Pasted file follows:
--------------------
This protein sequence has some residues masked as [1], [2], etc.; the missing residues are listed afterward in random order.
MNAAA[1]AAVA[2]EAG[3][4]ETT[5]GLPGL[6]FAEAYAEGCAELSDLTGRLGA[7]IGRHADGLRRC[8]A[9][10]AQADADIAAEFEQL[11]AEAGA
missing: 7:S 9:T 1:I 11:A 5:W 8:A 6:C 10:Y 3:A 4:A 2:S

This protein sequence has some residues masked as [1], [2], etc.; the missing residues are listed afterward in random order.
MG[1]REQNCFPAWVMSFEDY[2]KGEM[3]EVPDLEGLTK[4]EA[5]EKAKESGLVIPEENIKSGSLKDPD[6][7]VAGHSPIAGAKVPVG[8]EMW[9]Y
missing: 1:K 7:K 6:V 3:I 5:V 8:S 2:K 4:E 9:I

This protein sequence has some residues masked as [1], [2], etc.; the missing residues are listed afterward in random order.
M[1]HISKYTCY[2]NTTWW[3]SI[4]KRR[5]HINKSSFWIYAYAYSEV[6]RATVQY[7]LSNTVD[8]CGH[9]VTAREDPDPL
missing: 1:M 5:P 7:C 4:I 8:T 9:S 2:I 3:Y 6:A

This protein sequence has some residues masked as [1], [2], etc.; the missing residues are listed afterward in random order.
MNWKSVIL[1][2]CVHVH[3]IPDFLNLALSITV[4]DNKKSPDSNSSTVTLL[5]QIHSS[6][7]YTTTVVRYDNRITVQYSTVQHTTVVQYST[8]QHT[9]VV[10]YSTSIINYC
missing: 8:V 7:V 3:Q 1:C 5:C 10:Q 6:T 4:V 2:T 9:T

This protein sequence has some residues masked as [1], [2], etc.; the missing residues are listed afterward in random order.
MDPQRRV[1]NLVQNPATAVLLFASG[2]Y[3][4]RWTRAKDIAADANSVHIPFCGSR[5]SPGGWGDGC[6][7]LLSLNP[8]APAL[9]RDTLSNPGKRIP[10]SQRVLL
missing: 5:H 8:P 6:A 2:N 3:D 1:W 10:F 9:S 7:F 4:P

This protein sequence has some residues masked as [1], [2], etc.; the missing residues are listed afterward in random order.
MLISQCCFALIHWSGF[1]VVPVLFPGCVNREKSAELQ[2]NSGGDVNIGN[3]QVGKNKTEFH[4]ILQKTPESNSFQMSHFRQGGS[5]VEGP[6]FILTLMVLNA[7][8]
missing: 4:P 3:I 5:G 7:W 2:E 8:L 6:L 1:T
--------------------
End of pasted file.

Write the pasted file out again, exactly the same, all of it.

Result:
This protein sequence has some residues masked as [1], [2], etc.; the missing residues are listed afterward in random order.
MNAAA[1]AAVA[2]EAG[3][4]ETT[5]GLPGL[6]FAEAYAEGCAELSDLTGRLGA[7]IGRHADGLRRC[8]A[9][10]AQADADIAAEFEQL[11]AEAGA
missing: 7:S 9:T 1:I 11:A 5:W 8:A 6:C 10:Y 3:A 4:A 2:S

This protein sequence has some residues masked as [1], [2], etc.; the missing residues are listed afterward in random order.
MG[1]REQNCFPAWVMSFEDY[2]KGEM[3]EVPDLEGLTK[4]EA[5]EKAKESGLVIPEENIKSGSLKDPD[6][7]VAGHSPIAGAKVPVG[8]EMW[9]Y
missing: 1:K 7:K 6:V 3:I 5:V 8:S 2:K 4:E 9:I

This protein sequence has some residues masked as [1], [2], etc.; the missing residues are listed afterward in random order.
M[1]HISKYTCY[2]NTTWW[3]SI[4]KRR[5]HINKSSFWIYAYAYSEV[6]RATVQY[7]LSNTVD[8]CGH[9]VTAREDPDPL
missing: 1:M 5:P 7:C 4:I 8:T 9:S 2:I 3:Y 6:A

This protein sequence has some residues masked as [1], [2], etc.; the missing residues are listed afterward in random order.
MNWKSVIL[1][2]CVHVH[3]IPDFLNLALSITV[4]DNKKSPDSNSSTVTLL[5]QIHSS[6][7]YTTTVVRYDNRITVQYSTVQHTTVVQYST[8]QHT[9]VV[10]YSTSIINYC
missing: 8:V 7:V 3:Q 1:C 5:C 10:Q 6:T 4:V 2:T 9:T

This protein sequence has some residues masked as [1], [2], etc.; the missing residues are listed afterward in random order.
MDPQRRV[1]NLVQNPATAVLLFASG[2]Y[3][4]RWTRAKDIAADANSVHIPFCGSR[5]SPGGWGDGC[6][7]LLSLNP[8]APAL[9]RDTLSNPGKRIP[10]SQRVLL
missing: 5:H 8:P 6:A 2:N 3:D 1:W 10:F 9:S 7:F 4:P

This protein sequence has some residues masked as [1], [2], etc.; the missing residues are listed afterward in random order.
MLISQCCFALIHWSGF[1]VVPVLFPGCVNREKSAELQ[2]NSGGDVNIGN[3]QVGKNKTEFH[4]ILQKTPESNSFQMSHFRQGGS[5]VEGP[6]FILTLMVLNA[7][8]
missing: 4:P 3:I 5:G 7:W 2:E 8:L 6:L 1:T